Regulation FD prohibits a public company from disclosing material nonpublic information to securities market professionals and securityholders unless the company simultaneously discloses the information publicly.
In a report issued April 2, the SEC confirmed something that its staff has been saying for years—public companies can use social media outlets such as Facebook and Twitter to disseminate information in a manner that satisfies Regulation FD, but only if that usage complies with the principles outlined by the SEC in its 2008 Guidance on the Use of Company Web Sites.
In its 2008 guidance, the SEC indicated that website posting may, in some circumstances, be adequate public disclosure under Regulation FD. The 2008 guidance, which yesterday’s report confirms is equally applicable to social media communications, states that, when evaluating whether a communication is sufficient under Regulation FD, a company must consider whether:
- the communication is made via a recognized channel of distribution;
- the means of communication disseminates the information in a manner that makes it available to the securities marketplace in general; and
- there has been a reasonable waiting period for investors and the market to react to the information.
The required analysis must be made on a case-by-case basis. As noted in the report: “The central focus of this inquiry is whether the company has made investors, the market, and the media aware of the channels of distribution it expects to use, so these parties know where to look for disclosures of material information about the company or what they need to do to be in a position to receive this information.” The report highlights some factors that may be especially relevant in the social media context, including providing appropriate notice to investors about:
- the specific social media channels the company will use for the dissemination of information, so that investors are in a position to subscribe, join, register for or otherwise review those particular channels; and
- the types of information that may be disclosed through these channels.
Companies should remain vigilant about dissemination of information through executives’ personal social media accounts, as the report warns that: “[D]isclosure of material, nonpublic information on the personal social media site of an individual corporate officer, without advance notice to investors that the site may be used for this purpose, is unlikely to qualify as a method ‘reasonably designed to provide broad, non-exclusionary distribution of the information to the public’ within the meaning of Regulation FD. This is true even if the individual in question has a large number of subscribers, friends, or other social media contacts, such that the information is likely to reach a broader audience over time. Personal social media sites of individuals employed by a public company would not ordinarily be assumed to be channels through which the company would disclose material corporate information. Without adequate notice that such a site may be used for this purpose, investors would not have an opportunity to access this information or, in some cases, would not know of that opportunity, at the same time as other investors.”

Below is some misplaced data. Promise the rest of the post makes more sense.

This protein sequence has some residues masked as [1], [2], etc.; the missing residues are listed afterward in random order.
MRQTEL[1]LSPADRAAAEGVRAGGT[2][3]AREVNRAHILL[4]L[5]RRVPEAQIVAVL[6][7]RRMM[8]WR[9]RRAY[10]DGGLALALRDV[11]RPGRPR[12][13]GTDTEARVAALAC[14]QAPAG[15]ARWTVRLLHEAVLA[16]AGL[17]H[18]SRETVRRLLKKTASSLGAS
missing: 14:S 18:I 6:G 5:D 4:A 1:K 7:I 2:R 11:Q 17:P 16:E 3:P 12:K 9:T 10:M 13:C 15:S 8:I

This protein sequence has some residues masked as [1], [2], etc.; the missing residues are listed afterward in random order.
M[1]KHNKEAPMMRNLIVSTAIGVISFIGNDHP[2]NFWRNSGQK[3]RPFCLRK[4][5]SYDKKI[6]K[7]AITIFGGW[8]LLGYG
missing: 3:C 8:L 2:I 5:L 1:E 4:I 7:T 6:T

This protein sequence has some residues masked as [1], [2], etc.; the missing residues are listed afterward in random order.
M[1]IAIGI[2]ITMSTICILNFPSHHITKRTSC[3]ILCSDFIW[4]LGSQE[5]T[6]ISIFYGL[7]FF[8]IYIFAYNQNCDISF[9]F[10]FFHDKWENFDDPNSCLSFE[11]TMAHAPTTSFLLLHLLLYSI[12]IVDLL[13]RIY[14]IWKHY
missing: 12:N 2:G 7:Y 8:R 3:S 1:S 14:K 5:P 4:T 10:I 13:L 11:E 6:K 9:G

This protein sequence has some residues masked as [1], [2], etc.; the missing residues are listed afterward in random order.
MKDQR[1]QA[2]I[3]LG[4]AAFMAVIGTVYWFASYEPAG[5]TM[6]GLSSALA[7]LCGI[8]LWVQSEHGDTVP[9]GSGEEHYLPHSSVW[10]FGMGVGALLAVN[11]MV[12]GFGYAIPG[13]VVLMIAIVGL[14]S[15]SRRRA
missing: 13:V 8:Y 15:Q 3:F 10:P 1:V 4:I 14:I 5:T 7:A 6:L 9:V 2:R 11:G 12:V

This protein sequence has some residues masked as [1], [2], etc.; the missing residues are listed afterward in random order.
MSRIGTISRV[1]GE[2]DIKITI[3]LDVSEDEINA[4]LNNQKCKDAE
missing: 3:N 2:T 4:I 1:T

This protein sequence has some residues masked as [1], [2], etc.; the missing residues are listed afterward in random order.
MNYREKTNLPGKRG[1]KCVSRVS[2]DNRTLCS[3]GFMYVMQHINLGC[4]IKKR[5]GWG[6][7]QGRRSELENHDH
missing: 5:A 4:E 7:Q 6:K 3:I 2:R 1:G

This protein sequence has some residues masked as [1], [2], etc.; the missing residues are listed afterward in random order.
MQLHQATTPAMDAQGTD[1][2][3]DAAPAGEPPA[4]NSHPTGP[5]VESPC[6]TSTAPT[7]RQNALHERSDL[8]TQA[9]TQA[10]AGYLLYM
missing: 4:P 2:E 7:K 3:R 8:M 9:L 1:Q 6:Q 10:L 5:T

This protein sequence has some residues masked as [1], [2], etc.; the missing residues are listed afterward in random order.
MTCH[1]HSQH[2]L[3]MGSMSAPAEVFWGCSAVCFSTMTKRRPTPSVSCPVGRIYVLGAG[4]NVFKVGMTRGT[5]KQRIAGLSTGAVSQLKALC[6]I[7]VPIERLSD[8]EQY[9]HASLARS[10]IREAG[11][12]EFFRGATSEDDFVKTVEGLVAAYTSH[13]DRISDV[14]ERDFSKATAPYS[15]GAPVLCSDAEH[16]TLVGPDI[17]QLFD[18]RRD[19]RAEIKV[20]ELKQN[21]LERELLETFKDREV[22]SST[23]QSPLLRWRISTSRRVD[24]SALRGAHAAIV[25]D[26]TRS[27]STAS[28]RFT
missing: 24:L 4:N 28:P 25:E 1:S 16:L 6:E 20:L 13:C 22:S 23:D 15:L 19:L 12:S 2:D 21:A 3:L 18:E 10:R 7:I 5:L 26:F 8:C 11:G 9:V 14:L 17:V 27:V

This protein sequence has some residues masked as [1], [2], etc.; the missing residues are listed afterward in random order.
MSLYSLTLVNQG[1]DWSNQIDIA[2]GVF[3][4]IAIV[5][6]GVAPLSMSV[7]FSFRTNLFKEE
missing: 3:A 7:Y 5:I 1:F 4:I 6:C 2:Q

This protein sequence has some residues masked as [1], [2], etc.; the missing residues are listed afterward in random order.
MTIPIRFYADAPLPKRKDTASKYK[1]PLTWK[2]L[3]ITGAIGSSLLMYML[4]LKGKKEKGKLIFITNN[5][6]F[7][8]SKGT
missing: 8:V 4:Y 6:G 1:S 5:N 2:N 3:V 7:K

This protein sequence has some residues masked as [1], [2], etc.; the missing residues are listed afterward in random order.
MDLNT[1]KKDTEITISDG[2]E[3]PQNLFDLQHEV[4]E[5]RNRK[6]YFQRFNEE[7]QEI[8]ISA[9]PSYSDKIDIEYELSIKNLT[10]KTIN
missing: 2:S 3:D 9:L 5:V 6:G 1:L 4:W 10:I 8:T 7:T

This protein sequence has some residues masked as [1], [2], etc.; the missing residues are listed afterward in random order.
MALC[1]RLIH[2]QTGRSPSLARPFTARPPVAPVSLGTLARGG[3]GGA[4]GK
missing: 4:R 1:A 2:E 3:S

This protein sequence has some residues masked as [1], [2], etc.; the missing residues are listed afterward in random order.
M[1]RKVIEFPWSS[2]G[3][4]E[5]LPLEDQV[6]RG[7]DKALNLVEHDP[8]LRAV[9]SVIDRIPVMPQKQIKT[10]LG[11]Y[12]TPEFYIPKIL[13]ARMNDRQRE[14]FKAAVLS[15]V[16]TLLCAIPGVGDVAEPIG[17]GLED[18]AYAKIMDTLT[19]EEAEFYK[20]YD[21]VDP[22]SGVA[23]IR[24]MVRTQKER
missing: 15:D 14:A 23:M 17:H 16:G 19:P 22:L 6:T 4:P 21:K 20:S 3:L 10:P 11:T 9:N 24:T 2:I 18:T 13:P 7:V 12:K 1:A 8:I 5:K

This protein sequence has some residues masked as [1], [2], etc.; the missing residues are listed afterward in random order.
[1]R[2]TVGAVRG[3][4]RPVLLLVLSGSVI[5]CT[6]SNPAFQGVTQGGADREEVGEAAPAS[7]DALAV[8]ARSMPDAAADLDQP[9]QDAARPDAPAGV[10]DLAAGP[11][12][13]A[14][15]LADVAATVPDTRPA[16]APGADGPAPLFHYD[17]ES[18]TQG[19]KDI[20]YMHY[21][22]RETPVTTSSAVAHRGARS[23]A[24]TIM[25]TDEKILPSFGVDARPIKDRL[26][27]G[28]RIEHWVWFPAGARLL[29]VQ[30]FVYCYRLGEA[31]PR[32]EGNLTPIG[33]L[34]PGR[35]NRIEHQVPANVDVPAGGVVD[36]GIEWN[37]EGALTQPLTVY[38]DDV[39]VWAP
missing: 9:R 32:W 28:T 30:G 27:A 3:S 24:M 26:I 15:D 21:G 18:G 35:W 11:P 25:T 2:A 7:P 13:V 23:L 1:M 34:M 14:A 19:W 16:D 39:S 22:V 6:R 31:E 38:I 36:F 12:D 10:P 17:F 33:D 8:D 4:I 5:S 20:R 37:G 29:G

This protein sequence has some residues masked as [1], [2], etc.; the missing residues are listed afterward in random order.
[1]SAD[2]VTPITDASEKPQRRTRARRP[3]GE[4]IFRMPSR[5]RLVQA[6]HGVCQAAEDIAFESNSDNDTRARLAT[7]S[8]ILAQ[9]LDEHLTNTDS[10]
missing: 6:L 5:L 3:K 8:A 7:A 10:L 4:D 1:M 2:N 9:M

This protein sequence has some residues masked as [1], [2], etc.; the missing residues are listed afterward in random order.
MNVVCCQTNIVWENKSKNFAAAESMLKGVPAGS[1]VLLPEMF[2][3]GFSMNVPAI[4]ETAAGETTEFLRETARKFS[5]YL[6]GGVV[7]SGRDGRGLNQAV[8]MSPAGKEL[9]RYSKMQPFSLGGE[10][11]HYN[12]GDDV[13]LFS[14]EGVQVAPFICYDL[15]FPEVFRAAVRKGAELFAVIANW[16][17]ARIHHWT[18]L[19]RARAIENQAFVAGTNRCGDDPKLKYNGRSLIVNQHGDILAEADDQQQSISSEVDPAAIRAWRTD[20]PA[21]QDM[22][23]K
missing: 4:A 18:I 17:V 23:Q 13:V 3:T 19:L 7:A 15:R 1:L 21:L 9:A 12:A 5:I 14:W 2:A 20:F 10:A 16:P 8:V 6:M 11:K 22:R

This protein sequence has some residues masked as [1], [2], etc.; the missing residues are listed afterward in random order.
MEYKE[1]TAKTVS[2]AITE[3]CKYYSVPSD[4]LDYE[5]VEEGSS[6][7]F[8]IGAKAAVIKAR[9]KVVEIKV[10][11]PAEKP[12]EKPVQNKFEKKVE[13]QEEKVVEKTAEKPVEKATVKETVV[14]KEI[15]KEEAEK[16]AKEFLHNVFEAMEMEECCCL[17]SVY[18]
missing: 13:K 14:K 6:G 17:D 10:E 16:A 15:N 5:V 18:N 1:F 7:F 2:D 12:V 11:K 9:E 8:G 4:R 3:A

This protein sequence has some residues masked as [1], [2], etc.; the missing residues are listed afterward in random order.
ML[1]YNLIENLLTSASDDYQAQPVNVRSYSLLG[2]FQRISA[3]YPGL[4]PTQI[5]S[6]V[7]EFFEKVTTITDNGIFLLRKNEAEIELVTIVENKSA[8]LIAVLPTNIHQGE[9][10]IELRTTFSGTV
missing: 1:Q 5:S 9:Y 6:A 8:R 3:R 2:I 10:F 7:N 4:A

As indicated in the above quote, the report expressly rejected the idea that having a large number of followers, in and of itself, makes a forum FD-compliant. The report also makes clear the SEC’s view that a private communication is problematic if any member of the audience is in one of the groups of people covered by Regulation FD, regardless of how many other people receive that communication.
The report was issued by the SEC in conclusion of its enforcement staff’s investigation into whether Netflix’s CEO had violated Regulation FD by posting an updated corporate metric (that Netflix’s monthly online viewing had exceeded one billion hours for the first time) on his personal Facebook page, without simultaneously making any other disclosure of the metric. The report notes that neither Netflix nor its CEO had previously used the CEO’s personal Facebook page to announce company metrics, and that Netflix had not previously informed investors that the CEO’s personal page would be used to disclose information about Netflix. Instead, the report notes that Netflix had consistently directed the public to Netflix’s corporate website, Facebook page, Twitter feed and blog for information about Netflix. Stating that it recognized that there has been market uncertainty about the application of Regulation FD to social media, the SEC determined not to initiate an enforcement action or allege wrongdoing by Netflix or its CEO.
While the significance of the report may fall short of some of the headlines about it, the report reflects the SEC’s recognition of the increased use and importance of social media channels, as well as the SEC’s willingness to allow companies to explore new ways to communicate with investors. As a practical matter, however, the report does not immediately change the disclosure landscape in a revolutionary way. At least for now, as was the case before the report, most public companies (especially newly public ones) will continue to be best served by disseminating material information through a Form 8-K or press release, in addition to website posting, social media and other means of dissemination. However, with appropriate groundwork by companies based on the principles outlined in the SEC’s 2008 guidance, the report may in time live up to the excitement with which it has been greeted in many quarters.